A nine-foot-tall bronze of Emmett Till was erected last week in Greenwood, Mississippi, just about 10 miles from where the 14-year-old boy was abducted and lynched when visiting relatives on summer vacation in 1955. His brutal murder, and his mother’s relentless fight to show Americans what their fellow citizens had done to her son, is recognized today as one of the galvanizing forces that sparked the Civil Rights Movement.
“We have to have a statue so that 50 years from now, when people read the plaque and ask, ‘what’s the meaning of this statue?’ we can tell them what happened,” Mississippi State Senator David Lee Jordan told Hyperallergic. Jordan worries that people still too often prefer to sweep Till’s appalling murder under the rug.
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“I just want the truth to be told. Everybody knew what happened here, who lived here,” he continued. “Many people don’t want to talk about it and try to forget it — not me.”
After Till allegedly tried to flirt with a White woman in a store, two men stormed his great-uncle’s house in the early hours of the morning and abducted the young boy. He was beaten unconscious. His body was found three days after he was killed, shot and weighed down in the Tallahatchie River, so disfigured that he was barely recognizable. Till’s mother, Mamie Till-Mobley, insisted on holding an open-casket funeral for her son. A carefully framed photograph of herself and her fiance Gene Mobley mourning over his brutalized body was published in Jet magazine. Despite the public outcry that this photograph generated, neither man involved in his murder was convicted. A year later, both men confessed to killing Till. Earlier this year, a grand jury decided against indicting Carolyn Bryant Donham for her role in his death.
Greenwood is the county seat of Leflore County — the same county that Money, Mississippi, belongs to, where Till stayed that fateful summer. In Money, Jordan says, “they’ve shot up signs [about Emmett Till] and torn them down.” “I wanted something in Greenwood,” he said.
According to Jordan, the new public sculpture is the only official statue honoring Till in the country. (In 1976, Denver erected a monument representing Martin Luther King, Jr. walking alongside Till, but the sculpture — which critics found disproportionate — was replaced with another that did not feature Till in 2003.) A statue of Till-Mobley is planned to be unveiled early next year in the Chicago suburb of Summit.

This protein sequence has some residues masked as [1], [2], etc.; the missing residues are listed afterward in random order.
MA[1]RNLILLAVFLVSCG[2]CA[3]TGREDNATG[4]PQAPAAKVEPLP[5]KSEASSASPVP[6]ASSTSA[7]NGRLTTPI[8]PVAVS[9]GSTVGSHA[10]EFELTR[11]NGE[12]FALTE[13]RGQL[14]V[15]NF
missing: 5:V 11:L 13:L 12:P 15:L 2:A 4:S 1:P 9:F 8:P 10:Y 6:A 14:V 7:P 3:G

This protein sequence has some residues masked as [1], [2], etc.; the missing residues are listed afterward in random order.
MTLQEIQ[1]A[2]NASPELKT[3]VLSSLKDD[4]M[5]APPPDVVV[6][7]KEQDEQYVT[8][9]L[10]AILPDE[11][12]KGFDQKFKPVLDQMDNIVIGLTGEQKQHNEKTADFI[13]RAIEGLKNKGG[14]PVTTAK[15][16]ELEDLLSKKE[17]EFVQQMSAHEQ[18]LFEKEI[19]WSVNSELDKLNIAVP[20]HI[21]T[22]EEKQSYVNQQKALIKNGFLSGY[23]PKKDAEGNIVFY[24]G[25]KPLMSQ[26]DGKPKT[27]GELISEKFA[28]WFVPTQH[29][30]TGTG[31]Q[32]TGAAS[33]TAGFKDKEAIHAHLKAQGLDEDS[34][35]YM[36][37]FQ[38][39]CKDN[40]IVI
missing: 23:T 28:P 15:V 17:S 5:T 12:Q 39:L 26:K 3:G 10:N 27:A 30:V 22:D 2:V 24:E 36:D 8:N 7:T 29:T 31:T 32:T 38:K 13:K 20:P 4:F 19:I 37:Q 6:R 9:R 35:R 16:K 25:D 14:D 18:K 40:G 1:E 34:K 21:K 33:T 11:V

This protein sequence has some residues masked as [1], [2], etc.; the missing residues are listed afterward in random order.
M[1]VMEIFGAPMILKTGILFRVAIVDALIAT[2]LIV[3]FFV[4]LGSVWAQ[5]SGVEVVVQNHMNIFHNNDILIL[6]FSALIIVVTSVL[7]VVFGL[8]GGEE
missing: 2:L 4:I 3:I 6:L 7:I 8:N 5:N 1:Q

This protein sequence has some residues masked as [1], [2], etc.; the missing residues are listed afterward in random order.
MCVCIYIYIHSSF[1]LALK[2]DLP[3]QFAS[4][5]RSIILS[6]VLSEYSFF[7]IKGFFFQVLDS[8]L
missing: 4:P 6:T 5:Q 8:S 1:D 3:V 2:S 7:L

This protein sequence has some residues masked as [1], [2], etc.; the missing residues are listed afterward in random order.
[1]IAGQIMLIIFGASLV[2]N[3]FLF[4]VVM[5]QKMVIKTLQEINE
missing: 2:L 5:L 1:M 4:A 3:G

The effort to install a statue honoring the life of Emmett Till was spearheaded by Senator Jordan, who attended the trial of Till’s killers in 1955. Jordan remembers driving 35 miles as a college freshman in late August to Sumner, Mississippi, where the trial was taking place. Having himself suffered a racist assault as a young adolescent, the trial, and its blatant miscarriage of justice imbued him with a sense of purpose.
“I decided I would make my life here in Mississippi, and start working on civil rights,” Jordan said in an interview with Hyperallergic. “My whole life has been a struggle not just for myself but for African Americans who were lynched and who had given 242 years of free labor to this country.”
Matt Glenn, who designed and built the Till statue and is the lead sculptor at the Big Statues studio based in Provo, Utah, said, “The message is that Emmett Till’s tragedy created so much energy for the Civil Rights Movement, so we wanted to make him larger than life.”
Hundreds of people were present for the unveiling of the Till statue. “One of the most important things that I think has come from this is the unity of the community in Greenwood, Mississippi,” Glenn added. “They all came together on a Friday afternoon at three o’clock when there are lots of other things to be doing, and they showed their support.”
“We all stand on the back of this young man,” Jordan said.